This was an election where nationally, the GOP won around 35% of the Hispanic vote, so Brownback is a bit of an outlier. He won 47% of the Hispanic vote. This isn't Chris Christie's Hispanic win in a giant landslide; tight race with a slight Hispanic win. He might not be such an outlier because California saw Hispanics break Democrat in the governor race 73-27, NY governor Cuomo (D) won them 69-27 while Greg Abbott in Texas earned 44% of the Hispanic vote. Both candidates for governor and senator in Georgia topped 40% with Hispanics. Florida saw Hispanics go for GOP governor Scott at 38%. One thing to keep in mind is that if we are heading even deeper into symbolic candidates for identity games, it will be tough for the Democrats to play on that if they do not get some Hispanic candidate in a statewide office. This is why Julian Castro was made a presidential nominee. The Democrats know they are a generation or decade away before statewide success (if we get there).
No one bothered to look at this. The only mainstream article I read was a Huffpo article that dismissed Brownback's outright win of the Hispanic vote as a way to say "Har har, >takes selfie< this means the GOP did worse with Hispanics everywhere else" >sips mocha<. Lumping Hispanics all in as one vote is rather ridiculous to begin with, but deeper checks could help explain the oddity. Is there something peculiar about what Brownback did? Is there something to the theory of California and NY skewing nationwide results for Hispanics? We often hear the 70-30 D-R split number, but how much is jacked by California? Does the progressive side need a longstanding Hispanic community and urban machine politics to keep the number down below 35% for GOP support. I could not find questions that dug deeper into the Hispanic answers, as the exit polls are still limited by the small Hispanic turnout. Illinois saw Hispanics make up 6% of the electorate, yet NBC had no data on them.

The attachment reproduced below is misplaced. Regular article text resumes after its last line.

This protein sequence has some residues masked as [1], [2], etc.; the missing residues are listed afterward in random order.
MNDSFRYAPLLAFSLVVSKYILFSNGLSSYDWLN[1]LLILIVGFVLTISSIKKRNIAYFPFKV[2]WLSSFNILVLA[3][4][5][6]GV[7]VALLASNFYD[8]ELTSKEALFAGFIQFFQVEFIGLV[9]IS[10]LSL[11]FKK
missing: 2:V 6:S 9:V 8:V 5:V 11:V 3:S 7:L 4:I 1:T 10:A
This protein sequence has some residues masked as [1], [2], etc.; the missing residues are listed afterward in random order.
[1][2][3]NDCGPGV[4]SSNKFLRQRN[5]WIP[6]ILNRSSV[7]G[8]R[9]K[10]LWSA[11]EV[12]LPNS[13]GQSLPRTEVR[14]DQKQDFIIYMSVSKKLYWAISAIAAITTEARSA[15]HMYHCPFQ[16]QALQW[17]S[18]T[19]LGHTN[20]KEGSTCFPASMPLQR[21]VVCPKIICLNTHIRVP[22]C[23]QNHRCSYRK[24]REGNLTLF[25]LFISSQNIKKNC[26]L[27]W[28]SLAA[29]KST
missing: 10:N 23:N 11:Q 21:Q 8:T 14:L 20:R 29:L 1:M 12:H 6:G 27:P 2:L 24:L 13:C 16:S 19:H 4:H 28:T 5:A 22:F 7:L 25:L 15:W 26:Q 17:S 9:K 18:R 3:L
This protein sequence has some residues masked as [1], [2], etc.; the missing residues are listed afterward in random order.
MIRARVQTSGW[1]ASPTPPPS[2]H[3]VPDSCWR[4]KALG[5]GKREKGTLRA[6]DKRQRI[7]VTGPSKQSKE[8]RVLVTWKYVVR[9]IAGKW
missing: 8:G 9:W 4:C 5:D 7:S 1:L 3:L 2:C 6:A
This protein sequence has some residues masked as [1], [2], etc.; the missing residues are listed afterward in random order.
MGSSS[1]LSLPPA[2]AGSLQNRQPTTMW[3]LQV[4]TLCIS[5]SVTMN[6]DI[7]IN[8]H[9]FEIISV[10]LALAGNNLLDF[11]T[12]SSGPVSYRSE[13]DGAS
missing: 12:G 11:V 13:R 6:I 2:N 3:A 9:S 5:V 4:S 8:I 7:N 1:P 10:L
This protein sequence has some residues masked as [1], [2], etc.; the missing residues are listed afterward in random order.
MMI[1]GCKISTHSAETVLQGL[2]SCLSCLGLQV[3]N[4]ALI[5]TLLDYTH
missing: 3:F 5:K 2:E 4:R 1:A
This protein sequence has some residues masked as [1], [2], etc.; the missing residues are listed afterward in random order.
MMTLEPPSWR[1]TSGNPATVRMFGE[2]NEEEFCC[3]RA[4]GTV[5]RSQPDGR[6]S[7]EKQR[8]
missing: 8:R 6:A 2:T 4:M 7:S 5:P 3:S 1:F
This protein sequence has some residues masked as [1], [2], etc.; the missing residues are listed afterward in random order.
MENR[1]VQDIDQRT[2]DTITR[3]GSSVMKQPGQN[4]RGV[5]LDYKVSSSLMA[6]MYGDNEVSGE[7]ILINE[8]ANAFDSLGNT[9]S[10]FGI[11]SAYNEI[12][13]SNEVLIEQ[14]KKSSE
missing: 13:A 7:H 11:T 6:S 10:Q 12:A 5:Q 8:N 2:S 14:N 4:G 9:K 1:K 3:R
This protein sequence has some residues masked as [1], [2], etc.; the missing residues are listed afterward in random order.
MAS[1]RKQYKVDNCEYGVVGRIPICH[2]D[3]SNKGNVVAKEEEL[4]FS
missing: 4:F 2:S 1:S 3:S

This is not to say the GOP has a glimmer of hope with Hispanics. This could be a function of the midterms having a higher percentage of energized high information voters unlike the American Idol presidential years. It would help to have more data. Are rural and suburban Hispanics outside of California not as sure of a thing for the Democrats? If so, how much can be made by playing Hispanic households off of black voters that live in close proximity? We may not see a Willie Horton advertisement again targeted towards whites, but a Dontavius Johnson raped and murdered Marimel Lopez might hit the screens. Have the progressives just not figured out how to tap into that vote outside of California? I don't have an answer, but someone should look into it. This makes Kansas all the more interesting because Governor Brownback has long been a bit tougher on immigration than normal GOP establishment candidates. There is most likely nothing to this, but the press could investigate it. Even if they do not, the Big Data consultants for both sides will.